Most people don’t think about rust or steel corrosion on a daily basis. Their only contact might be some old steel plumbing in their house that has rusted through that needs replacement or steel panels on their car rusting through, especially if they live in a location that experiences icy winters where salting the roads is common. What most people don’t think about on a regular basis are the effects of corrosion on the steel rebar that holds up our highways, the steel trusses that keep our bridges safe, and the steel tanks and pipes that help maintain a sanitary supply of water. Association for Materials Protection and Performance (AMPP) estimates that corrosion costs represent $2.5 trillion.

Understanding the nature of corrosion is straightforward as it only requires four simple elements to make it work. Those four are: anode, cathode, metallic pathway and an electrolyte. Steel is manufactured with three of those four components, the only thing missing is the electrolyte, most commonly water. If you could encapsulate a piece of perfectly dry steel in a container that was full of a dry, inert gas, like nitrogen, it would not rust. It would be missing the key component of the electrolyte. Of course, this is not a practical solution for structural elements. Because corrosion is an electrochemical process, the electrolyte, combined with the metallic pathway acts as the conductor between the anode and cathode. This electrical connection allows the anode to donate electrons to the cathode, thereby creating corrosion. Movement of electrons is an electrical phenomenon so rust development can be affected by changes in electrical potential as well. This is why salting wintertime roads can increase rusting and why exposure to seawater also increases the rate of rusting. In this case salt (also known as sodium chloride) happens to dissolve in water, making the solution far more conductive. Higher conductivity in the electrolyte transfers electrons far more efficiently, thereby accelerating rust.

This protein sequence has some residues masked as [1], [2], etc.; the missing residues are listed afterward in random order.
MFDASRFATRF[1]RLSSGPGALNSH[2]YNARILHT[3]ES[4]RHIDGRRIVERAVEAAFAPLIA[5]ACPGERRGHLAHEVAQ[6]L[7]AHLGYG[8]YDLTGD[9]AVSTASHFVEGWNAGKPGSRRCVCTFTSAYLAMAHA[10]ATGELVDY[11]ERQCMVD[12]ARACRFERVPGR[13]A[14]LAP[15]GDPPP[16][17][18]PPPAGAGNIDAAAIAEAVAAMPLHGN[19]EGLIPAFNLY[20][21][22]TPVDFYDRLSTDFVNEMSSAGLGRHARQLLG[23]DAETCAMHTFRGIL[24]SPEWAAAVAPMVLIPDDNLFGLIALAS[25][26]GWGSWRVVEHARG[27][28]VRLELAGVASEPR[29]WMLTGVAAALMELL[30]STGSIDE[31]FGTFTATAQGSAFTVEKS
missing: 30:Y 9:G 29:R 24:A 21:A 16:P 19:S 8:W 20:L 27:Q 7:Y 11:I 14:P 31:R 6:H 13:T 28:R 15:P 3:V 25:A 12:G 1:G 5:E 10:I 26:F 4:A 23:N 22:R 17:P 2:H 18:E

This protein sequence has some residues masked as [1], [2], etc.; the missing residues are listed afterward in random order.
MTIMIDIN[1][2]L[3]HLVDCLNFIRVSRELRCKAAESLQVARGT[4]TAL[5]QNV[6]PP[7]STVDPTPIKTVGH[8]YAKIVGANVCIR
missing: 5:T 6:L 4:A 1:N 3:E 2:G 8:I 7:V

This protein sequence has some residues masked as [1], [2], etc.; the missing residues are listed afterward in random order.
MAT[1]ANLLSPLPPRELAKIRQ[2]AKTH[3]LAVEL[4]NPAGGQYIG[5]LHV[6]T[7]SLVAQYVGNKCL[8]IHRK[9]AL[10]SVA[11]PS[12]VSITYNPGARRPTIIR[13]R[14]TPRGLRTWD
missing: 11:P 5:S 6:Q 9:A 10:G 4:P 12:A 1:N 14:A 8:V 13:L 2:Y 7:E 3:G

The Tesla NanoCoatings products are designed to work in one of the most aggressive environments for corrosion; offshore production platforms. The basic ingredients in Tesla NanoCoatings primer formulation that work together to combat rust are an epoxy polymer, zinc powder and carbon nanotubes. Each of these contributes a set of properties that add up to the most highly effective barrier against rust for this harsh environment. The goal is to create a barrier where the steel and epoxy coating come together that protects the surface and prevents the ingress of moisture. As you could imagine, when warm dry days are available for maintenance on a platform, the crews want to put protective coatings on as much area as possible. Time is of the essence. Before we invented the NanoCoating formulations, it took up to three coats to produce an effective barrier. Those traditional three coat systems also have long intervals in between coats that slow productivity. By contrast the Tesla NanoCoating is a two-coat wet-on-wet process that only needs two coats with 30 minutes between coats. This can double or even triple the productivity compared to other solutions.